Word joiner

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The word joiner (WJ) is a format character in Unicode used to indicate that word separation should not occur at a position, when using scripts that do not use explicit spacing. It is encoded since Unicode version 3.2 (released in 2002) as U+2060 WORD JOINER (⁠).

The word joiner does not produce any space and prohibits a line break at its position. Thus, it is a nonbreaking space with zero width.[1]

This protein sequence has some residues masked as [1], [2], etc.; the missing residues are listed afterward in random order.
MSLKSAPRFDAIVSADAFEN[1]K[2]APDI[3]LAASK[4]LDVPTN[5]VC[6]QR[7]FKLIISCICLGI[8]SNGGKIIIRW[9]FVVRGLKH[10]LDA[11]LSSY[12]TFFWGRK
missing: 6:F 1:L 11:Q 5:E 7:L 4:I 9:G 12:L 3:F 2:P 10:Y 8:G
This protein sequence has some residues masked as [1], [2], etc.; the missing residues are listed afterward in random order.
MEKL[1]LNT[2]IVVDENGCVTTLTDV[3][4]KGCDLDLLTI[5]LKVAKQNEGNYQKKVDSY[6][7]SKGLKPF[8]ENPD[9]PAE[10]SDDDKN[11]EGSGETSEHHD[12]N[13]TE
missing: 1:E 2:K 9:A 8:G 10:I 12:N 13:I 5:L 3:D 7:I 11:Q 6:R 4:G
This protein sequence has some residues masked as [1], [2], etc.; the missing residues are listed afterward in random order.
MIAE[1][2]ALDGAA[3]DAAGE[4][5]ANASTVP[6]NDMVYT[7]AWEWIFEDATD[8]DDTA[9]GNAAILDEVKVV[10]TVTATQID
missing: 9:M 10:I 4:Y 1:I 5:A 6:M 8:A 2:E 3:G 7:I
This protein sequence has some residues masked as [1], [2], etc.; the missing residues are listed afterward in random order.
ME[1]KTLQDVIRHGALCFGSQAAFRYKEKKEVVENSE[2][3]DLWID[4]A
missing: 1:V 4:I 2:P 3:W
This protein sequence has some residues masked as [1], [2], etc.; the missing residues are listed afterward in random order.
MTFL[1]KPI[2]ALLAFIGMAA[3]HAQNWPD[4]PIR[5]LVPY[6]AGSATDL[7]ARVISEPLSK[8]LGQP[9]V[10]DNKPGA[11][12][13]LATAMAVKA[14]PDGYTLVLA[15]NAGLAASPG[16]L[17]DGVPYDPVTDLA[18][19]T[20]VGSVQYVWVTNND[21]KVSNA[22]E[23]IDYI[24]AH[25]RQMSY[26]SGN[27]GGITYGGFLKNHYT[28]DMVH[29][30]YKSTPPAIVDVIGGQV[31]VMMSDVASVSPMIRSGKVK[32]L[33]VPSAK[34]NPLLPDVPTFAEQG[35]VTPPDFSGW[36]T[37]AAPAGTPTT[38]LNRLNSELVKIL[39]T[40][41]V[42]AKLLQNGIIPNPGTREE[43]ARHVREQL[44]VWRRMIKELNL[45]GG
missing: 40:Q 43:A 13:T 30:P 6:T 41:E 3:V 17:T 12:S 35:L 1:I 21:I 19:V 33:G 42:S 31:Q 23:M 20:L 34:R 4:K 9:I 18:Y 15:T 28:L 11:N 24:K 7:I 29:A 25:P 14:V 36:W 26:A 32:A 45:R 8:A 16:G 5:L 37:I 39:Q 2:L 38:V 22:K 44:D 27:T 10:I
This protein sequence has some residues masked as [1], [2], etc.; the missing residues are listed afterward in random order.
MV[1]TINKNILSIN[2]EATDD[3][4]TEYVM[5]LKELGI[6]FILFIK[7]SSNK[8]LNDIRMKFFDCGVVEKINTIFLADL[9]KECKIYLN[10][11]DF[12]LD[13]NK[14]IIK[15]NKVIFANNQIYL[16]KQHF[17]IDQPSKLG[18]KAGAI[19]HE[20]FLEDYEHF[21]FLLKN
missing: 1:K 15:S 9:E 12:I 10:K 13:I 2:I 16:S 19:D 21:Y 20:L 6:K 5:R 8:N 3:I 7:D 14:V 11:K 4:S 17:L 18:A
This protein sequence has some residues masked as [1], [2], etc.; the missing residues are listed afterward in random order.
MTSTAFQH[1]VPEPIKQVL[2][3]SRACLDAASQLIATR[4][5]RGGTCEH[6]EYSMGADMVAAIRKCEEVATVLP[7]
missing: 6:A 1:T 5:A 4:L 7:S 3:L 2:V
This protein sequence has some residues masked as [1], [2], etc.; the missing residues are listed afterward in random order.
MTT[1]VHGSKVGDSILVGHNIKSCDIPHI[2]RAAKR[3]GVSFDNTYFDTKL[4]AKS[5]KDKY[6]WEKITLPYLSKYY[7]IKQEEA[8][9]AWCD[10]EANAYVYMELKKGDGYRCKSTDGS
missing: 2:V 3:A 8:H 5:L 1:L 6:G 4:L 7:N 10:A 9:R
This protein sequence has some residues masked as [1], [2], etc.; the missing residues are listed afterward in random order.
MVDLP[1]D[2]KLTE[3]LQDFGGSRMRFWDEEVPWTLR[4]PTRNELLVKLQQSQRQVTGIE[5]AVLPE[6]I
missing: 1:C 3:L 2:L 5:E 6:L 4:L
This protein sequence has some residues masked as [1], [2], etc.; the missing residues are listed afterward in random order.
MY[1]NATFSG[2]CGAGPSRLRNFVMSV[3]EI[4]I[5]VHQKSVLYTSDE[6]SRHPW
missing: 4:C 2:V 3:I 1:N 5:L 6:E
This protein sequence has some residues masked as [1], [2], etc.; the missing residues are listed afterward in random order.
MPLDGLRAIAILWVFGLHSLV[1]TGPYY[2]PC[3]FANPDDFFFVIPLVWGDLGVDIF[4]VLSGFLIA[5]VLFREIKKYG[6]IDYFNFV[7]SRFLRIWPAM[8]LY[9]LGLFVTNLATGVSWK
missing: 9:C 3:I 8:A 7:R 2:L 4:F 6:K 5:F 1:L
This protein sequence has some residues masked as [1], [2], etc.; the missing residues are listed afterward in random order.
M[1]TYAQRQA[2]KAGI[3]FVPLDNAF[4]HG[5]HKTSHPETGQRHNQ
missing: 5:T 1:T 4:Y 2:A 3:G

The word joiner replaces the zero-width no-break space (ZWNBSP, U+FEFF), as a usage of the no-break space of zero width. Character U+FEFF is intended for use as a byte order mark (BOM) at the start of a file. However, if encountered elsewhere, it should, according to Unicode, be treated as a zero-width no-break space. The deliberate use of U+FEFF for this purpose is deprecated as of Unicode 3.2, with the word joiner strongly preferred.[1][2]

See also[edit]

References[edit]

  1. ^ a b "Layout Controls" (PDF). The Unicode Standard, Version 12.0.0. The Unicode Consortium. p. 871.
  2. ^ FAQ - UTF-8, UTF-16, UTF-32 & BOM, ”What should I do with U+FEFF in the middle of a file?“.